On top of that, I need to find someone to fix the dishwasher in my Copenhagen apartment, arrange some building work in my London house, and find a glass-blowing course for my Dad’s birthday!

What an interesting typical day you have! It certainly sounds like your business keeps you on your toes.  What was it that made you want to work in this industry?

Originally I went to Art School and studied product design. What I really enjoyed about that was getting to think about what matters in life and what people want from products and systems.

When I graduated, I worked at the Design Council, and together with some inspirational designers, was part of pioneering the discipline of service design, which is now a huge field. Through this I was able to apply design thinking to public services and design them in a way that increased people’s ability to live a good life.

The best thing about working on challenges such as our ageing population or precarious work is that I had the privilege of learning about the lives of lots of very different types of people who took part in our research and design work – from elderly Trinidadian ladies who came to London as part of the Windrush, to millennials in Toronto who are working in the gig economy.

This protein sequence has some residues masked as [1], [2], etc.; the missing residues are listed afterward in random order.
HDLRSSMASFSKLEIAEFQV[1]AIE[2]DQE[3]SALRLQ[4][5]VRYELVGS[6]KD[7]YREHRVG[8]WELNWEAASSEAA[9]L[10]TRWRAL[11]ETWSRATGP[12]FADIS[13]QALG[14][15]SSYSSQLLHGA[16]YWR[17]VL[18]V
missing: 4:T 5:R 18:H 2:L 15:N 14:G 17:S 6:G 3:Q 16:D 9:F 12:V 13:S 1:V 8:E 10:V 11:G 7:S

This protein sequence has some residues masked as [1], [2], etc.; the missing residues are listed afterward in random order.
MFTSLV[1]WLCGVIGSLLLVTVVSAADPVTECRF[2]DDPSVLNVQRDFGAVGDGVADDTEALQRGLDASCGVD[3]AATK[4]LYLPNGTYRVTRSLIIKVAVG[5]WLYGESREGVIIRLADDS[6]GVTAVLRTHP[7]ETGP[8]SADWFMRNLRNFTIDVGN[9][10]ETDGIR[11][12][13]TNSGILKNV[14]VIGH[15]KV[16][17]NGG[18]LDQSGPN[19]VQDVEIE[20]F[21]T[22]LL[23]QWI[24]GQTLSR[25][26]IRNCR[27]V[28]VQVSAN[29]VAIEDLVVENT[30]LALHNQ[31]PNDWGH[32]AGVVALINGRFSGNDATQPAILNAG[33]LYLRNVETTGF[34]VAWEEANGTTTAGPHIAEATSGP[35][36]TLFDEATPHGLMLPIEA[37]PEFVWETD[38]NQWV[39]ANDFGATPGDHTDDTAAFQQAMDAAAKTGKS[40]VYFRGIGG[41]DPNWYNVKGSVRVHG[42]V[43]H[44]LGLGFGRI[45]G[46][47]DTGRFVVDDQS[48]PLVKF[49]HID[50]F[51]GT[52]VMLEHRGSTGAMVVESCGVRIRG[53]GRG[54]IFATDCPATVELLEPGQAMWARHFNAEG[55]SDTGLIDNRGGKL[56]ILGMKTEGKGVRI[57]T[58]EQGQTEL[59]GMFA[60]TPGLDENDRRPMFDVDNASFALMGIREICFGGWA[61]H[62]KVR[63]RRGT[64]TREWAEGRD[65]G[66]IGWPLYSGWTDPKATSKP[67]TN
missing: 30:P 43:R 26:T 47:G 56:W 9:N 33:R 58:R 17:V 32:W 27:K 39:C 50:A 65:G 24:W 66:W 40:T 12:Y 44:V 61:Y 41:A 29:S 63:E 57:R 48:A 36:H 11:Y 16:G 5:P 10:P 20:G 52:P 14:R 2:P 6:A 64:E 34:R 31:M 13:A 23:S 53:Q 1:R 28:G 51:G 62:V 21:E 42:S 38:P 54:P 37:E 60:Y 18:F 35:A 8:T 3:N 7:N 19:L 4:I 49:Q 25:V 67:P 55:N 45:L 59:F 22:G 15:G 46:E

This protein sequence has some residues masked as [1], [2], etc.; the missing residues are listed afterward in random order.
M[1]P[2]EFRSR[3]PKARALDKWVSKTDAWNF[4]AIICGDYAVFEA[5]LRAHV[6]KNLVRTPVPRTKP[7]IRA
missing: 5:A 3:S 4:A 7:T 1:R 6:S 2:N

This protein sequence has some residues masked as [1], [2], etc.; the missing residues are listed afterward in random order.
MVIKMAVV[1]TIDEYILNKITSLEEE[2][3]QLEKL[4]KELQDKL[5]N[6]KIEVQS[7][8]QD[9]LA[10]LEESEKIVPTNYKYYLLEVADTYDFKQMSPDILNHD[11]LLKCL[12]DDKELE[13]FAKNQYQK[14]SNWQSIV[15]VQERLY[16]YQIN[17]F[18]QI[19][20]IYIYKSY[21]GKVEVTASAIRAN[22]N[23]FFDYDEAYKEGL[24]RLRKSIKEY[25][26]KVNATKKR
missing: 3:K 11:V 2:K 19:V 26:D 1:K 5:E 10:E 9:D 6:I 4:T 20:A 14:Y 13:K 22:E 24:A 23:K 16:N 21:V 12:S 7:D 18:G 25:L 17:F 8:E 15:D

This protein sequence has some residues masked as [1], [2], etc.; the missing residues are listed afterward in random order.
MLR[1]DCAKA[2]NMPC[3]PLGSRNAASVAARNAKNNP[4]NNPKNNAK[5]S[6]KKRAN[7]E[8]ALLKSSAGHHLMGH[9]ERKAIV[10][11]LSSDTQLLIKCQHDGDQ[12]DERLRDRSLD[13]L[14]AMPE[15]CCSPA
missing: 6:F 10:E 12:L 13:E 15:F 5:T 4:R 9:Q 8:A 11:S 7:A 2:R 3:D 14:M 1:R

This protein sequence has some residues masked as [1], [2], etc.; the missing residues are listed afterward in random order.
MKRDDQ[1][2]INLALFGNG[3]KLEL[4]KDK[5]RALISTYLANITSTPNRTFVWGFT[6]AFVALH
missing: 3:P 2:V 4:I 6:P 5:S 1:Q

I also loved working alongside experts in lots of different fields and being able to bring their thinking into the innovation process.

That sounds fascinating and very challenging!  Tell us about the biggest challenge you’ve faced since starting your company?

Invoicing has definitely been one of my biggest challenges! I’ve been lucky that I’ve always had lots of work on, but this has made it difficult to manage the finance side of the business. Lucy has been a massive support with this!

Another challenge has been thinking about whether, and how, to expand the business. Having a Virtual Assistant has been great as it has actually allowed me to do this in a flexible way.

It’s great to hear that Lucy has been such a help to you!  We often hear stories about how our VAs have given business owners the time to actually grow their companies. Now that you can focus on this, what is your vision for the business?

At the moment I am in the process of forming a second company with a colleague, which will build and run innovation programmes focused on transitioning systems.

The long term vision is to have multiple teams in different locations, who all bring together leaders, innovators, and experts to form new systems to address problems in areas such as employment, the economy, homes and housing, or mental health.